Tag Archives: Supertitles
L.A. Opera patrons who rely on supertitles to understand the text of what’s being sung can thank the woman wearing a headset and sitting in a space above the wall chandeliers on the right side of the Dorothy Chandler Pavilion auditorium.
Linda Zoolalian has prepared and cued the supertitles—librettos projected in English on a screen above the proscenium and elsewhere—since 2003. Three years ago, she began cueing supertitles for the Los Angeles Master Chorale as well.
Walk into a room and mention you’re heading to the opera. I bet you’ll get some confused looks and head scratching. For me, the response is typically, “You – an opera fan?” So try it and don’t be surprised if you hear some of these.
But you don’t look like an opera fan, what gives?
What does an opera fan look like? I thought I knew, but when I look around the Dorothy Chandler Pavilion (LA Opera’s home) during a performance, I see all sorts of people. Parents with their teenagers, hipsters on first dates, girlfriends on outings, couples young and old on a regular night out, groups celebrating special milestones, others dressed in costumes to emulate the production. You name it; you’ll see it in the theater and on the red carpet out front.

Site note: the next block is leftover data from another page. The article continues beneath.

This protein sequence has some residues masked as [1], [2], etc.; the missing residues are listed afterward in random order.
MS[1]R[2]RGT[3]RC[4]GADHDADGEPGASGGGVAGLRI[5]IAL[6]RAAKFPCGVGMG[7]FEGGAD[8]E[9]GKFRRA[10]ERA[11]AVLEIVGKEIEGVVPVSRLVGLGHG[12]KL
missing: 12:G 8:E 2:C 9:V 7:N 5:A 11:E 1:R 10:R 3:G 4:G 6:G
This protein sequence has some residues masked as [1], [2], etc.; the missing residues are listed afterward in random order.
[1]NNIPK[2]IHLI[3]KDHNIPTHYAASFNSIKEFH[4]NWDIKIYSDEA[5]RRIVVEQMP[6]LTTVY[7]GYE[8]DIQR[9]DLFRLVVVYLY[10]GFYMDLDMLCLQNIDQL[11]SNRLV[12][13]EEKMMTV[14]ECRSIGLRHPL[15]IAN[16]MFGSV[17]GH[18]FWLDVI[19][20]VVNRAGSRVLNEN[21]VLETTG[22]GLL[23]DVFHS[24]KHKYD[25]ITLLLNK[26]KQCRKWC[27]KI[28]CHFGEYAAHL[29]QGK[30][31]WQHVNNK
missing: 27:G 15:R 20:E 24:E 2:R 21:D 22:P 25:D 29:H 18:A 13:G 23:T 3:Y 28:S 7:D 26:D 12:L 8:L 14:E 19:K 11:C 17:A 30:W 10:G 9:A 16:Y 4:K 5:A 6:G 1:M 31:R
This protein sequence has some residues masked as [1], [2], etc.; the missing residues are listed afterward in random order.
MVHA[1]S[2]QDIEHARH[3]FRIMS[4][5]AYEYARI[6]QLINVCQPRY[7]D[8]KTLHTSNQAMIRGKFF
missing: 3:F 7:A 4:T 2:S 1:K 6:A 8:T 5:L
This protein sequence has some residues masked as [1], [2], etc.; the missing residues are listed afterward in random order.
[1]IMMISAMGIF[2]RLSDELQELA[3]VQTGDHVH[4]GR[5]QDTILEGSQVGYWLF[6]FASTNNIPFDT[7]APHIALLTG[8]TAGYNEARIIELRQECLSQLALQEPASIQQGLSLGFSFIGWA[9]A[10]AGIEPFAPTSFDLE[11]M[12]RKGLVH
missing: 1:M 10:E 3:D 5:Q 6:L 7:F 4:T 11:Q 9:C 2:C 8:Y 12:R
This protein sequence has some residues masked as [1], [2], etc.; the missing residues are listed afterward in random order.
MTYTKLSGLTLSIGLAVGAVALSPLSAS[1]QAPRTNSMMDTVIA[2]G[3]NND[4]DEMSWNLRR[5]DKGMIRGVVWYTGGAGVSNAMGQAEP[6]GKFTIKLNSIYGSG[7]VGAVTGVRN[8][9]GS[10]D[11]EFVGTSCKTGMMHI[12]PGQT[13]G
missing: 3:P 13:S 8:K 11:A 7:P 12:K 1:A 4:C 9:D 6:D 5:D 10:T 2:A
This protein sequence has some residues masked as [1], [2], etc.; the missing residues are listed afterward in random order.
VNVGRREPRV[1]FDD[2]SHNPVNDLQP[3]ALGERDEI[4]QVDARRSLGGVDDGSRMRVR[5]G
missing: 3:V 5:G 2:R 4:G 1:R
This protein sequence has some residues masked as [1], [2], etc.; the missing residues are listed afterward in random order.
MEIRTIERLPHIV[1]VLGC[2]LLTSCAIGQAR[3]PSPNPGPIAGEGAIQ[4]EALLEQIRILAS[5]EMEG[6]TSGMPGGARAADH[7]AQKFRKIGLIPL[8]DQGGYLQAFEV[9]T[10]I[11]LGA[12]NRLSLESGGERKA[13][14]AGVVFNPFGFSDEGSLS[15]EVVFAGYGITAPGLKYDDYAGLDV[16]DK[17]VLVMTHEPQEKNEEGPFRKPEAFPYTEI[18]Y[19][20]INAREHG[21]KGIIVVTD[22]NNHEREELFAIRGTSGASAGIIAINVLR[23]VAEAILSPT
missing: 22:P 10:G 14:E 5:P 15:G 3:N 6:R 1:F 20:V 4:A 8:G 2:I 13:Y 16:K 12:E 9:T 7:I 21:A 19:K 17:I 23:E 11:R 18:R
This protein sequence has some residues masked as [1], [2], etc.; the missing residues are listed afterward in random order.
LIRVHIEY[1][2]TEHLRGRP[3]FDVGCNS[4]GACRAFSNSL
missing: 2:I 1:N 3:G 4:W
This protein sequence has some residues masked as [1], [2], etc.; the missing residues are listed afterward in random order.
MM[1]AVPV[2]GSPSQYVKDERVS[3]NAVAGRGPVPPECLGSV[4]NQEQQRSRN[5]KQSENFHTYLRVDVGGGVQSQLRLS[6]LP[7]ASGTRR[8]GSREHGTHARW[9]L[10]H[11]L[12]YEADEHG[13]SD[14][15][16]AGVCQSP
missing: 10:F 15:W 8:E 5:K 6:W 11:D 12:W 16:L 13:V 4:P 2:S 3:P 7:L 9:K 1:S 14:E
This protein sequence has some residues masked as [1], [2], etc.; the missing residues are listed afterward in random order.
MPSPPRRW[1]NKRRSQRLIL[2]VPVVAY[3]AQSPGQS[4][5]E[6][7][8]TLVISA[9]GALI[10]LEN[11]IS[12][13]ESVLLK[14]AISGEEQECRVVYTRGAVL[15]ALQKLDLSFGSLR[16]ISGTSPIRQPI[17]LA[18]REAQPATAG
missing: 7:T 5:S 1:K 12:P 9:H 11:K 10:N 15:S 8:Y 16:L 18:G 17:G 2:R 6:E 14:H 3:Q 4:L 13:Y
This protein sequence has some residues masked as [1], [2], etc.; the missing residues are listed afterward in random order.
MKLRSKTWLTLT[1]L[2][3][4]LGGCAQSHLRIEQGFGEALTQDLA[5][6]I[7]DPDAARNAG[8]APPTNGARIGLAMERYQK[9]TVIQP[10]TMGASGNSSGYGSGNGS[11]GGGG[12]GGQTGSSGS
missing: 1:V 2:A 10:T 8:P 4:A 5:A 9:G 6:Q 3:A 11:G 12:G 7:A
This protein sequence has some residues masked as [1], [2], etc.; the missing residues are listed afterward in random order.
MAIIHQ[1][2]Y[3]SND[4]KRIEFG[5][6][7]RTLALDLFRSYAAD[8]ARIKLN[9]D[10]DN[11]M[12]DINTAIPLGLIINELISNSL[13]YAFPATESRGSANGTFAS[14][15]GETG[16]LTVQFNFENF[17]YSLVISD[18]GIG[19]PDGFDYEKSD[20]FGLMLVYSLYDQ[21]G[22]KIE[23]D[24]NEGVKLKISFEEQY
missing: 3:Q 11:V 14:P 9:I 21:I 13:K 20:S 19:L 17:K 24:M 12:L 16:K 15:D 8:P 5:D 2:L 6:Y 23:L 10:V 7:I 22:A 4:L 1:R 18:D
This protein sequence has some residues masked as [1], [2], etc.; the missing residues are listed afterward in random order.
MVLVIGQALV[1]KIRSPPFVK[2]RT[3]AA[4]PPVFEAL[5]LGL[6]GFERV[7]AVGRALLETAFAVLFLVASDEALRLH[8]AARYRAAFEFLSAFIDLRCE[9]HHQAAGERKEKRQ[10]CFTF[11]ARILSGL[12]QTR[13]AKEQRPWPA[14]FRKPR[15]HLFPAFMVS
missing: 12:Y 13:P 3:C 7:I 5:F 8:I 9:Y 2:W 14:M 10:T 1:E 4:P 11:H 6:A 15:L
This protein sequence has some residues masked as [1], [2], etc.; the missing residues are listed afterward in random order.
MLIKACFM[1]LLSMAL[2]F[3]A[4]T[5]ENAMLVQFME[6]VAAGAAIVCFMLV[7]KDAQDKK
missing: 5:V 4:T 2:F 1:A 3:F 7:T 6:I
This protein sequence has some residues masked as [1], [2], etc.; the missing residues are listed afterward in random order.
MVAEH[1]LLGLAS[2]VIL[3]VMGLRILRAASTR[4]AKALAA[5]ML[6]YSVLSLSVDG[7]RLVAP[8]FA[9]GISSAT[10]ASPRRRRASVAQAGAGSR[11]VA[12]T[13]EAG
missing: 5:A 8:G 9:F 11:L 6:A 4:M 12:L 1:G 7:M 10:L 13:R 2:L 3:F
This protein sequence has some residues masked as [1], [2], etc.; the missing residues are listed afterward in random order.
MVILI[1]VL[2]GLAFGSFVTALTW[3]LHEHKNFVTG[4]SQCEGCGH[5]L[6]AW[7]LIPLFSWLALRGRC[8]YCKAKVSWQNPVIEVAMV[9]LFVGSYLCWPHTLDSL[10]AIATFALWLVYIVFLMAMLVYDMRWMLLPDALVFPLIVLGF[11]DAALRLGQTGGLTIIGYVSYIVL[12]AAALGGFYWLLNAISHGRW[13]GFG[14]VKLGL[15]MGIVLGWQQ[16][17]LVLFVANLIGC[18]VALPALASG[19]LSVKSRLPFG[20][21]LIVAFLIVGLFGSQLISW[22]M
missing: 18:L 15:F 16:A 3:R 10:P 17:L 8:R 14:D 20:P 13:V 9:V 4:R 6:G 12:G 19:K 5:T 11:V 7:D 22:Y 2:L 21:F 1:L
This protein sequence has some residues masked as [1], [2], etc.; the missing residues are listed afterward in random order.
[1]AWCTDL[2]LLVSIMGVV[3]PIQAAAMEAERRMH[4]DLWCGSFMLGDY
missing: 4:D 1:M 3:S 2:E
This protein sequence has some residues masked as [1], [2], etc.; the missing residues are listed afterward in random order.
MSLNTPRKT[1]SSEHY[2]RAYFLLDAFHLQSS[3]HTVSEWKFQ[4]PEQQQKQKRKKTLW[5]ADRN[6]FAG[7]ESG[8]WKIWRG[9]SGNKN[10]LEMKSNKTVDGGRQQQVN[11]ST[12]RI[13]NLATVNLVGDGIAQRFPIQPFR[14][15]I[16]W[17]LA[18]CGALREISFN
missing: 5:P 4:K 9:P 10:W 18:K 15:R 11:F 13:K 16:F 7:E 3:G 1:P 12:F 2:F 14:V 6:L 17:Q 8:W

Watching opera often also means reading supertitles – translations of opera text projected on a screen high enough for the whole audience to see. It’s a debated subject. Are supertitles needed or antiquated? While you’ll enjoy the opera whether you speak the language being sung or not, supertitles help you follow along.
Linda Zoolalian knows this well. A fan of opera since she saw a production of La Bohème as a teenager, Zoolalian runs supertitles for LA Opera (a position she has held since 2003). Working supertitles has strengthened her belief that the marriage between voice and text is vital to effect emotion in audience members.